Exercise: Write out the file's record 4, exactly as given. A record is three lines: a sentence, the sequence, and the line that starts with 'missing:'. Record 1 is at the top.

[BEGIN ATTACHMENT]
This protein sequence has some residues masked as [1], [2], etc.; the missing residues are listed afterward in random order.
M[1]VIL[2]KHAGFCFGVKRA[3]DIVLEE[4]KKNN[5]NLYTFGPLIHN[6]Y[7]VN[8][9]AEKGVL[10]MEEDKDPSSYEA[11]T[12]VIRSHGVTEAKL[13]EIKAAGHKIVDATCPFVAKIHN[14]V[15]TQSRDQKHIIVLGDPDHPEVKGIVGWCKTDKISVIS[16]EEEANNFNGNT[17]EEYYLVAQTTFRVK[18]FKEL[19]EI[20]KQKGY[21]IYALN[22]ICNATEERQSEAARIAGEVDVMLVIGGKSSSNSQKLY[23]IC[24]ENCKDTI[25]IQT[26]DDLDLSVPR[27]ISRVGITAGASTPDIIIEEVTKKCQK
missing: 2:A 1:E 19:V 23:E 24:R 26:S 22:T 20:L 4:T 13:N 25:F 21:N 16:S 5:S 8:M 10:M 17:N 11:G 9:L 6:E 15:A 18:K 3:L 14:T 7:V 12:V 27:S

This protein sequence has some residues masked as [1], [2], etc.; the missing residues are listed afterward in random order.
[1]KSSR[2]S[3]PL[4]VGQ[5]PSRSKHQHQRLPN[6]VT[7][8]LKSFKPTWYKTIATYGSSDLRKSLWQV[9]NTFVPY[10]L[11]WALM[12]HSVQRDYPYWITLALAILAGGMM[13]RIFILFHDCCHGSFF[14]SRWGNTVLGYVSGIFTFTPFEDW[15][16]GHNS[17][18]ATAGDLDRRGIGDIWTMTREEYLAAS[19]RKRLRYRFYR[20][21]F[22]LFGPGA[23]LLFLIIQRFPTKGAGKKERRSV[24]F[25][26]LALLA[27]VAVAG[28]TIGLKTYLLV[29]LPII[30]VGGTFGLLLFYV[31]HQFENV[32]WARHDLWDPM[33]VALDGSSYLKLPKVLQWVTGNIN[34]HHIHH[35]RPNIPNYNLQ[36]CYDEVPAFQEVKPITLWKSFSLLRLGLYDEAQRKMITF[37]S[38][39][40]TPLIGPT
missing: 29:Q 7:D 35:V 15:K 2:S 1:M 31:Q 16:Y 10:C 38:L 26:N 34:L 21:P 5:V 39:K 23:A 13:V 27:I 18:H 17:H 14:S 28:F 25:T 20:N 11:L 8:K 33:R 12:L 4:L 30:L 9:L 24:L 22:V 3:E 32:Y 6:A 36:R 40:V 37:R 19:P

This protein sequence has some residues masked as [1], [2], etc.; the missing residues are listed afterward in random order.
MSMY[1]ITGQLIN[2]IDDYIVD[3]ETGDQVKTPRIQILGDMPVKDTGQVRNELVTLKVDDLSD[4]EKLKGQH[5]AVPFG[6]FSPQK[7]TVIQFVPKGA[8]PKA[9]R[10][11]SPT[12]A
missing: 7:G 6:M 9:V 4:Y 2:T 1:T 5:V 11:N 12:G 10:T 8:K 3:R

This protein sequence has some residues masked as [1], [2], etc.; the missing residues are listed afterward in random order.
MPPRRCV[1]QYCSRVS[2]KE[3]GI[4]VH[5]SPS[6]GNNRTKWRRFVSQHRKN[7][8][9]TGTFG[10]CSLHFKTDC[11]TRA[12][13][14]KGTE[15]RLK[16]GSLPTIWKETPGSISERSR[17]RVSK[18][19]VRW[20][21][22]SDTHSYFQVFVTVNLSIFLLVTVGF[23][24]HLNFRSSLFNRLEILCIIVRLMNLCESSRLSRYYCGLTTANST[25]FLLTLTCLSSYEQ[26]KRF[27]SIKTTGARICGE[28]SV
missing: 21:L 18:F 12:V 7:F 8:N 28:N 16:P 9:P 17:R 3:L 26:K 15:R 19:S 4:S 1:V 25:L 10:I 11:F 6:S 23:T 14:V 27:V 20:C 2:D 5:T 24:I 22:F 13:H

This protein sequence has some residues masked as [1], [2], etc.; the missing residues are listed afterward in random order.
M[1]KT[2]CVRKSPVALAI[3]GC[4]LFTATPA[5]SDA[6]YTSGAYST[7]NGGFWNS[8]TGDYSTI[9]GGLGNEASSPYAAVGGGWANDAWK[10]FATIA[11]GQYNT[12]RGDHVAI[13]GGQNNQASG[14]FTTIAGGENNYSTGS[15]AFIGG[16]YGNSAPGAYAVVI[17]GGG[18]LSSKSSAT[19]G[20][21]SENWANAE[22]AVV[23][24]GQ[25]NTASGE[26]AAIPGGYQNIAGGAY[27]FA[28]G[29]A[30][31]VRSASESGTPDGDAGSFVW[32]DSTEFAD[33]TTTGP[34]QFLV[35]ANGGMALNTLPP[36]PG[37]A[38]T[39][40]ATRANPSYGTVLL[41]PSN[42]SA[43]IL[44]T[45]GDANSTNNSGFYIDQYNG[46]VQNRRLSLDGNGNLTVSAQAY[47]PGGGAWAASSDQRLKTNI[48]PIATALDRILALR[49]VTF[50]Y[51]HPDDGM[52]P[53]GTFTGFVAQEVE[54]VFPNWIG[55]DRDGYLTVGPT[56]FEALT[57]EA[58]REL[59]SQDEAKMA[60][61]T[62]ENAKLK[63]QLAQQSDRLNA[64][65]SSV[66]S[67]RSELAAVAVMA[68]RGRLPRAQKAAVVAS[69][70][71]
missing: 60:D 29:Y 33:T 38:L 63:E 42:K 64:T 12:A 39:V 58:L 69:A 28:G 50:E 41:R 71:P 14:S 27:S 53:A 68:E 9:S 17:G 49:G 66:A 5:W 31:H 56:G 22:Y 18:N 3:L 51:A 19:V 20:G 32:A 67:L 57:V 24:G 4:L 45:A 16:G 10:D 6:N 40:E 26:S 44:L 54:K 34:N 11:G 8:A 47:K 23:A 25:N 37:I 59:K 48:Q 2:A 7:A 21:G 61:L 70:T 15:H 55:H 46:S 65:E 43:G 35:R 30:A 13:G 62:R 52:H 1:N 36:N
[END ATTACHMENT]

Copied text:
This protein sequence has some residues masked as [1], [2], etc.; the missing residues are listed afterward in random order.
MPPRRCV[1]QYCSRVS[2]KE[3]GI[4]VH[5]SPS[6]GNNRTKWRRFVSQHRKN[7][8][9]TGTFG[10]CSLHFKTDC[11]TRA[12][13][14]KGTE[15]RLK[16]GSLPTIWKETPGSISERSR[17]RVSK[18][19]VRW[20][21][22]SDTHSYFQVFVTVNLSIFLLVTVGF[23][24]HLNFRSSLFNRLEILCIIVRLMNLCESSRLSRYYCGLTTANST[25]FLLTLTCLSSYEQ[26]KRF[27]SIKTTGARICGE[28]SV
missing: 21:L 18:F 12:V 7:F 8:N 28:N 16:P 9:P 17:R 3:L 26:K 15:R 19:S 4:S 1:V 25:L 10:I 11:F 6:S 23:T 14:V 27:V 20:C 2:D 5:T 24:I 22:F 13:H